For the last eight years my brother has been watching over our mom in a different way then I can. They live in the same area of Florida ,while I live in her home town of New York. After returning from a recent vacation, I knew that there were some uncomfortable, unsettling decisions that would soon need to be answered about our mom. I had tried to avoid thinking about any of this before my trip to Italy. I was of course, unsuccessful.
We had spoken about some different options before I left. All of them seemed to be that mom would need to go on medicaid and be moved into a nursing home. A decision that left me feeling upset, as my stomach tightened with knots.
Mom had been sounding great since I have returned, and I was well aware that she had two very "good" weeks. "Good", as in no urinary tract infections that alway seem to cause her excruciating back pains and hallucinations. These symptoms never disappear until an antibiotic quicks in. Funny, how I foolishly sound as if I am now a pro, in the world of UTI's and Alzheimer's.
I realize that seeing her in person, will confirm all the simple things she can no longer do. The everyday tasks of brushing her teeth, combing her hair ,or even knowing to change her clothes has no meaning to her. Day is night and night is day. There is no sense of time. Actually, this has been going on for several years, and in some ways she has miraculously been "holding"on.
I am thankful for this and not one day goes by when I take any of this for granted. Yet in between mom's "good" days, I am aware that I hear less laughter and aliveness in her voice.
Does mom have any idea what is going on? Just yesterday, when she was handed the phone from her caregiver, I questioned how she was doing. Her response was both interesting and strange. Mom answered that she was doing okay, yet she went on to explain that for the last several days she was not feeling so well. She described that she rested and is now doing better.
My brother shared with me that she is getting frail and has trouble walking herself to her bathroom. Her caregivers say that this is not necessary so, yet that I should prepare myself for my visit with her. They explained that she is not the same as the last time I saw her.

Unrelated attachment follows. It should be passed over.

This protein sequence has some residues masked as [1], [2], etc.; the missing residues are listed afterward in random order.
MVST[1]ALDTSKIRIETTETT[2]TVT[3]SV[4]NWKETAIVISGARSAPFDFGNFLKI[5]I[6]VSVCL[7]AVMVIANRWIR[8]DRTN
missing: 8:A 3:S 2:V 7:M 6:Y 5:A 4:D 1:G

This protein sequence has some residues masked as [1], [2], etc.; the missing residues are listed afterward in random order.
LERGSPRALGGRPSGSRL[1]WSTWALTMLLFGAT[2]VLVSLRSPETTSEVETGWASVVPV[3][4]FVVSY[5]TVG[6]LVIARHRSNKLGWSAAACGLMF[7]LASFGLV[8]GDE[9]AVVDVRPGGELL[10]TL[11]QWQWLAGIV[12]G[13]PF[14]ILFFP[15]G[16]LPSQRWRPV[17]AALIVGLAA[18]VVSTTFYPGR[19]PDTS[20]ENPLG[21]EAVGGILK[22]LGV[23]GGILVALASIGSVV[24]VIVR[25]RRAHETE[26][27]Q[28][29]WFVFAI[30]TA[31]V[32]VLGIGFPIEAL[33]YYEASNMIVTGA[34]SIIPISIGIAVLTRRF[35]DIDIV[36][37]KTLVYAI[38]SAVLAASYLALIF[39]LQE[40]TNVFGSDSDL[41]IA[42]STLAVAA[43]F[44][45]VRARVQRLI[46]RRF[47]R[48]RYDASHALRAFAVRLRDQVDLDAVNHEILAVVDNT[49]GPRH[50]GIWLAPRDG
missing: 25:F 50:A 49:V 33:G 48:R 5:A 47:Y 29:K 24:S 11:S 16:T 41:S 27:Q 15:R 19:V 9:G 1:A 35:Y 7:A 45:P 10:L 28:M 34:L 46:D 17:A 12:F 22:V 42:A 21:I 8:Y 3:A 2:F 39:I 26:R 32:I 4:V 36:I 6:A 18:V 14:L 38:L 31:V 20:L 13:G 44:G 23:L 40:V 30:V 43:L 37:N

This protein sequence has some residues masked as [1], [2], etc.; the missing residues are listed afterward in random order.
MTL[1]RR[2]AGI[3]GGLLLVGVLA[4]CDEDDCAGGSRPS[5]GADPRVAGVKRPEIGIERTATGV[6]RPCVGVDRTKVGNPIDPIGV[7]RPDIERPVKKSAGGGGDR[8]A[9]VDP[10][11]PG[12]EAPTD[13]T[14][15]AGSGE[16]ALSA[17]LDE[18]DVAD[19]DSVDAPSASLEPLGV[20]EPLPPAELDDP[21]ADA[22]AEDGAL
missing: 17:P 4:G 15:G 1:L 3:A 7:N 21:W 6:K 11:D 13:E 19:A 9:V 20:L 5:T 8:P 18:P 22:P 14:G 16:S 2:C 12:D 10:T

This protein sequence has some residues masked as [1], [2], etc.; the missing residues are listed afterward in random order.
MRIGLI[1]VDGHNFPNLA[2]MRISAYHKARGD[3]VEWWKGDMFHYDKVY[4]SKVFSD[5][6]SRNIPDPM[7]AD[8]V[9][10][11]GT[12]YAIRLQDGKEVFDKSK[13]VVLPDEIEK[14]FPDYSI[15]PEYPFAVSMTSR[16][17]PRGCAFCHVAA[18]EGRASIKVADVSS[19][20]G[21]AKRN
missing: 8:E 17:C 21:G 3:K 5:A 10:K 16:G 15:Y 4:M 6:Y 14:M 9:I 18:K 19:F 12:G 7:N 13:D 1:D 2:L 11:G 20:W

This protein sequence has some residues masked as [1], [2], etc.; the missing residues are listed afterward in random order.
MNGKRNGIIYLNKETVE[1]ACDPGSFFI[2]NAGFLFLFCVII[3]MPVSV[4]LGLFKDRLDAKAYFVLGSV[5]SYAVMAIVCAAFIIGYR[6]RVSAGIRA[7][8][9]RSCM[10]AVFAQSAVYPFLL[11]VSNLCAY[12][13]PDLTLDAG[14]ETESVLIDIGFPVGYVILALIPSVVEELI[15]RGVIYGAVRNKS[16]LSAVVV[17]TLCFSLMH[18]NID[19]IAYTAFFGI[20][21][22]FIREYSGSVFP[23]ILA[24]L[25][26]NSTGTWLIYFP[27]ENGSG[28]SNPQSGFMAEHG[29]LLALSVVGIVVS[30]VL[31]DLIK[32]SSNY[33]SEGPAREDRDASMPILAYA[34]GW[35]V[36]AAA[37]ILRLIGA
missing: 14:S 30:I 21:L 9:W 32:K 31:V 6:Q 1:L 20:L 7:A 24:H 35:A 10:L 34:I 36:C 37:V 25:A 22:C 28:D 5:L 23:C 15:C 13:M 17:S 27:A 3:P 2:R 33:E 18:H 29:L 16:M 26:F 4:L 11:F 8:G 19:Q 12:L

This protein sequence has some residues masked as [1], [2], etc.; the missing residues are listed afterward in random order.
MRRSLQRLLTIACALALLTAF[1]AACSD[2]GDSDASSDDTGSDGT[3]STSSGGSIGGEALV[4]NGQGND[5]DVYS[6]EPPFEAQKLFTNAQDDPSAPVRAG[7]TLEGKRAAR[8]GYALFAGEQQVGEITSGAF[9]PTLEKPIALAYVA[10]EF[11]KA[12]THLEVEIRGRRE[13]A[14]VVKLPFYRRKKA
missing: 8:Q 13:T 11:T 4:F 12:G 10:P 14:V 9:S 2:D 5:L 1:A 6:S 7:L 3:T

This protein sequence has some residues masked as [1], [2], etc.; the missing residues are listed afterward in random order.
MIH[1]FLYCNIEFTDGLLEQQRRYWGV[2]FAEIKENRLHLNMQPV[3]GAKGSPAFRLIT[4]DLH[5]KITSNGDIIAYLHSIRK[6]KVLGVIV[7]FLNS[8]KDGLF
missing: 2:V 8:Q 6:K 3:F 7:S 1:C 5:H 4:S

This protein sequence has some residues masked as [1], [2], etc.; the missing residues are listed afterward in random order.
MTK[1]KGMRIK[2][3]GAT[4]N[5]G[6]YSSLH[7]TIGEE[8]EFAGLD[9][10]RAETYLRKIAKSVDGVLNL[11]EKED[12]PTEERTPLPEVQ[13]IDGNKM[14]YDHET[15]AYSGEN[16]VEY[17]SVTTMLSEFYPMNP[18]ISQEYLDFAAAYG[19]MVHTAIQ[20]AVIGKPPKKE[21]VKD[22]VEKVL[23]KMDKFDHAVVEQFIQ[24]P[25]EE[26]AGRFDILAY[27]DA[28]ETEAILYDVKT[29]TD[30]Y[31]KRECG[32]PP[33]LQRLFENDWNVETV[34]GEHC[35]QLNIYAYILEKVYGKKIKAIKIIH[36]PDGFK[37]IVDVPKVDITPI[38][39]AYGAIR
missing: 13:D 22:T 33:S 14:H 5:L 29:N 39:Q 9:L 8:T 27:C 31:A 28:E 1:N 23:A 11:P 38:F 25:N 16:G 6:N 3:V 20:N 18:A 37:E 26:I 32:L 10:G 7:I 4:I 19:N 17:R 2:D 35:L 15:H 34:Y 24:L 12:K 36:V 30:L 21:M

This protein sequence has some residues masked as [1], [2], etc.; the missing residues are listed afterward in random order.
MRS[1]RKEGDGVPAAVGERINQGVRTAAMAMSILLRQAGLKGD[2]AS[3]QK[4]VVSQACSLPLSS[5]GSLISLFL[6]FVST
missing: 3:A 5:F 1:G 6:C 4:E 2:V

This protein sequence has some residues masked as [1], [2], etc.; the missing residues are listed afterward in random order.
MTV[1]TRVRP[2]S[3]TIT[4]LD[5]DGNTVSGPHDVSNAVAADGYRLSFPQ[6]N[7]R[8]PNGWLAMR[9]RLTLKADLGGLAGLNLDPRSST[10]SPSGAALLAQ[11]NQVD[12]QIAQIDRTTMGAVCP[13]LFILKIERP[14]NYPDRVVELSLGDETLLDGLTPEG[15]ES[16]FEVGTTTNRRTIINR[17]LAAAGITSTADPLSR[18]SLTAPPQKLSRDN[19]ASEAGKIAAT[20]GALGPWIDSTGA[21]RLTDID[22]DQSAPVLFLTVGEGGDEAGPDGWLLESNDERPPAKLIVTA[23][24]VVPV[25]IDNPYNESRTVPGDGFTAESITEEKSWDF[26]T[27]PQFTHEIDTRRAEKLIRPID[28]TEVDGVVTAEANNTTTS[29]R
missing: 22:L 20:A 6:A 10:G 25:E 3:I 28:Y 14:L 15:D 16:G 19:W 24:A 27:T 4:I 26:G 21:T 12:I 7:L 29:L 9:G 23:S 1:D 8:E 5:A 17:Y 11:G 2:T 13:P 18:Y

I told to my brother that I felt that I could not be part of the decisions regarding mom and a nursing home. I found it all to upsetting and that I was willing to relinquish and surrender to whatever he thought was best. Momentarily he responded ,"okay".
As for now this decision, although I feel ill when I think about it, has left me feeling that I will be able to cope in a better way. All of my strengths that I have been so proud of, are now hiding as if I were a frightened young child, as mom continues to drift away.
I only want to brighten her days and not be filled with feelings of guilt. I want to be cheerful with her each day, as I cherish the days that we can still share. I love as we sing some tunes and she makes up the verses of words she no longer knows . I love our spelling games which she still can amazingly do, and I continue to try and hear the sounds of laughter that we once frequently shared.
My mom today know matter what world she lives in fills my heart with deep love . She will always be my hero. Hopefully one day there will be a cure from this devastating disease. A disease that destroys families and removes ones life forever.
My book My Mom My Hero is for the special people in our lives. A story of love and relationships. Available on Amazon & Kindle worldwide.